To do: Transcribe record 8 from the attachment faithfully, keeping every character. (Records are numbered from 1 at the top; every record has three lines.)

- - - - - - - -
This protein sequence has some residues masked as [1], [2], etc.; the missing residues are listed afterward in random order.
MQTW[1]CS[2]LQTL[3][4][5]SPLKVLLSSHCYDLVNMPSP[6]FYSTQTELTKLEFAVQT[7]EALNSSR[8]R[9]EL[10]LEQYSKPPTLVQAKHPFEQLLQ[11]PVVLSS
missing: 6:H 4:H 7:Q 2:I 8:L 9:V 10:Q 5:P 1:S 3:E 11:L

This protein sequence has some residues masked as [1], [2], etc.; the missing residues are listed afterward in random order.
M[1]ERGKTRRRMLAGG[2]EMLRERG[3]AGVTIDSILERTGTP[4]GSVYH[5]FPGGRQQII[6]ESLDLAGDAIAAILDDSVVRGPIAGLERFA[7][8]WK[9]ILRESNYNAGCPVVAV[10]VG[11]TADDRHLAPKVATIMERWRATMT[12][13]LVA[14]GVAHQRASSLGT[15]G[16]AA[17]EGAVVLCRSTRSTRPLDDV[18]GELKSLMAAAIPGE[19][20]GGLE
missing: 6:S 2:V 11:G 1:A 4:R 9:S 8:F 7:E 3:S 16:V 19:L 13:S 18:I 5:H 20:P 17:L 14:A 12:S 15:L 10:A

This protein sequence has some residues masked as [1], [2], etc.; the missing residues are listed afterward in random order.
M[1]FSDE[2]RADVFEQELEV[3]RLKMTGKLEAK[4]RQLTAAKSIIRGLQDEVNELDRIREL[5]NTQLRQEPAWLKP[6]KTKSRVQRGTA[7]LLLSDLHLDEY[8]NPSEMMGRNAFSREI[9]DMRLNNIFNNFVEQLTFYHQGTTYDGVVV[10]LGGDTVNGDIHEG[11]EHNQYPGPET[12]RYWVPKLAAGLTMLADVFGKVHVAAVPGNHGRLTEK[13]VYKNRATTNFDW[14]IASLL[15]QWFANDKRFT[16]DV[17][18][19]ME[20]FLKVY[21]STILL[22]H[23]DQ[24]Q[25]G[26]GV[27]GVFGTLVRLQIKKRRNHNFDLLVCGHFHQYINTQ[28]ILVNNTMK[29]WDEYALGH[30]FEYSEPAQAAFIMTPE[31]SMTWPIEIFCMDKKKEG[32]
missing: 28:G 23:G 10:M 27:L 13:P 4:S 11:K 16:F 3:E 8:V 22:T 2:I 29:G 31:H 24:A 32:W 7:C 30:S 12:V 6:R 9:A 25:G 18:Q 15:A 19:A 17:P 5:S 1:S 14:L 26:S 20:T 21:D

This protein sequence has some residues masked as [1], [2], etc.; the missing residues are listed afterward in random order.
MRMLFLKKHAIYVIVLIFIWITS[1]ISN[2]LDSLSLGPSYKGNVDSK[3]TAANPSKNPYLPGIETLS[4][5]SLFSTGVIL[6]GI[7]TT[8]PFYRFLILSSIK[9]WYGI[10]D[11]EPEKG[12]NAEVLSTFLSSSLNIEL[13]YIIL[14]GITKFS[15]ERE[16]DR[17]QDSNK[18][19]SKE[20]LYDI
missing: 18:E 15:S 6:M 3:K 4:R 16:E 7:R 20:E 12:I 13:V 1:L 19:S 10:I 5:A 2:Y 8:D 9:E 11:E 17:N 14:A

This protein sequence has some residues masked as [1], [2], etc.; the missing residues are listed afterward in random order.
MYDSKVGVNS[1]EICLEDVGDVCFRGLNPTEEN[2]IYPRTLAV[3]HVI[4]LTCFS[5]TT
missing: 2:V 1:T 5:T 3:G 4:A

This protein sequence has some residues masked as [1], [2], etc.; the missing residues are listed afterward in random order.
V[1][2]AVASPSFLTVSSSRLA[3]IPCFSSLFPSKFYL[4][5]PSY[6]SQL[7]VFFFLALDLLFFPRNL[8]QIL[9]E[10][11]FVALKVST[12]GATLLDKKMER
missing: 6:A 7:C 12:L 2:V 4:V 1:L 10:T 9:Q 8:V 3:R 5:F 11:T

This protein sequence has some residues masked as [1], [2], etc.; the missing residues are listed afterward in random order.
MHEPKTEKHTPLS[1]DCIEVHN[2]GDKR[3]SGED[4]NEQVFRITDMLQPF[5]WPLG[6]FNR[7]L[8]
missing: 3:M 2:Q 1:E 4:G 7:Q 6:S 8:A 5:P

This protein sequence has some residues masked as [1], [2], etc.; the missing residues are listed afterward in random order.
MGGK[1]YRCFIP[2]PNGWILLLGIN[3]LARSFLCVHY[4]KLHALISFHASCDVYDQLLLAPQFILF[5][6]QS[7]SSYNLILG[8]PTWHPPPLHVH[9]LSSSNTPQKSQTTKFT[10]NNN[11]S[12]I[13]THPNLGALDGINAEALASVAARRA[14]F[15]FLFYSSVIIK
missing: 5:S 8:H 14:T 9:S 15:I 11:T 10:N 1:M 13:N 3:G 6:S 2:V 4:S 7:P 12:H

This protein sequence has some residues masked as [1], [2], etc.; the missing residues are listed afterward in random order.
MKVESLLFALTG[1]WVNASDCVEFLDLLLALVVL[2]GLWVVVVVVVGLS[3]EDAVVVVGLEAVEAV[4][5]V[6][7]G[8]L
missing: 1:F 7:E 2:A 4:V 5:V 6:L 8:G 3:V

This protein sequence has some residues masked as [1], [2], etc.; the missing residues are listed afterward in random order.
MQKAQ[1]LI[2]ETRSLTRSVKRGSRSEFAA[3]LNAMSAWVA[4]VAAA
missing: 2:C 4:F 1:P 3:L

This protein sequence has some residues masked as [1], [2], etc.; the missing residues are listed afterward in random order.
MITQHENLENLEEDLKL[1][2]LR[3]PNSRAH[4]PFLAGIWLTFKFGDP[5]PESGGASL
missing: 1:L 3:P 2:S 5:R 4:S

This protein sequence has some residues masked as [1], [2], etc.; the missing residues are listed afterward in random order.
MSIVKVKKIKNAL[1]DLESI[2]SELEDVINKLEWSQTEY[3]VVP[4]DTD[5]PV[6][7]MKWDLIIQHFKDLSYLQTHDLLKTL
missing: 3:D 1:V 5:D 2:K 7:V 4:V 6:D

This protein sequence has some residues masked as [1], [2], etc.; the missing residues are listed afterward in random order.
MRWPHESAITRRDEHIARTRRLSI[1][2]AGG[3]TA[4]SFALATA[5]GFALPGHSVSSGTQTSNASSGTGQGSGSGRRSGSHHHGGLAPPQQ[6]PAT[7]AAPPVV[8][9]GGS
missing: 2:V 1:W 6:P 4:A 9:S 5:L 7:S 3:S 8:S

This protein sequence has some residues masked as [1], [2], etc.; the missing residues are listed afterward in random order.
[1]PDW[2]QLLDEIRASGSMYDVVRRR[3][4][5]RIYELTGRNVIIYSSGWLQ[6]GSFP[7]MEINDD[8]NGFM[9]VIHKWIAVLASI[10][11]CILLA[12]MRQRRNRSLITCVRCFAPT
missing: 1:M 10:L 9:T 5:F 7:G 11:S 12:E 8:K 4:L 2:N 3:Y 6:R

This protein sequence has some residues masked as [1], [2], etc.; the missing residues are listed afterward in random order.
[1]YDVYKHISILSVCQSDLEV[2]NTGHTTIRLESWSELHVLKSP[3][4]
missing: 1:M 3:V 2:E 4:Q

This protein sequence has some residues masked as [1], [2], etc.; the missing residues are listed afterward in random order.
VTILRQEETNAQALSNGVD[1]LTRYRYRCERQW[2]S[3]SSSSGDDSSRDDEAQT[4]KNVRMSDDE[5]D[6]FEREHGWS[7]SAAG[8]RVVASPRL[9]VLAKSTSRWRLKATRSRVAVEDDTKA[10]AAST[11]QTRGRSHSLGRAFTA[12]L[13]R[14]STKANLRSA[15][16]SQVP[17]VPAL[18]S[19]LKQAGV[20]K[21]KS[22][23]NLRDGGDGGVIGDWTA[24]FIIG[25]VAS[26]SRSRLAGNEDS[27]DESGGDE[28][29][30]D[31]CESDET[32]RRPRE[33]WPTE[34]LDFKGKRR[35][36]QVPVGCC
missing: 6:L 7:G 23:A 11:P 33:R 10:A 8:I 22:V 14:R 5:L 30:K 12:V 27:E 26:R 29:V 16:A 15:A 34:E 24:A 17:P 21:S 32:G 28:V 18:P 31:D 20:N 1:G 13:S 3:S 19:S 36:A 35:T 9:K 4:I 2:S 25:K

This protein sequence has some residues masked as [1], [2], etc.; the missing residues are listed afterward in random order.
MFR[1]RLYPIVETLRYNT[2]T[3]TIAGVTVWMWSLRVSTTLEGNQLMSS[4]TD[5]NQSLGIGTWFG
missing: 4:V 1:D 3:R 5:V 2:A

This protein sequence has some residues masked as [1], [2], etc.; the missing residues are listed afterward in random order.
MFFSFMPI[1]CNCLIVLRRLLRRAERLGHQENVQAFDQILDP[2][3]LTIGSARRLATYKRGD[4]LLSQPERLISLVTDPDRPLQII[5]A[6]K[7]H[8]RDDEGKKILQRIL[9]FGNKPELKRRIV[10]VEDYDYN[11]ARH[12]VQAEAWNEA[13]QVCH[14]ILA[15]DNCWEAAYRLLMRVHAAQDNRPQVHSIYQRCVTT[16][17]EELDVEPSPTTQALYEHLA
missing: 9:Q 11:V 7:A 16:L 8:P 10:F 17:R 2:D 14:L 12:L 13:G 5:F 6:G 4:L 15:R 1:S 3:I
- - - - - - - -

This protein sequence has some residues masked as [1], [2], etc.; the missing residues are listed afterward in random order.
MGGK[1]YRCFIP[2]PNGWILLLGIN[3]LARSFLCVHY[4]KLHALISFHASCDVYDQLLLAPQFILF[5][6]QS[7]SSYNLILG[8]PTWHPPPLHVH[9]LSSSNTPQKSQTTKFT[10]NNN[11]S[12]I[13]THPNLGALDGINAEALASVAARRA[14]F[15]FLFYSSVIIK
missing: 5:S 8:H 14:T 9:S 15:I 11:T 10:N 1:M 13:N 3:G 6:S 2:V 4:S 7:P 12:H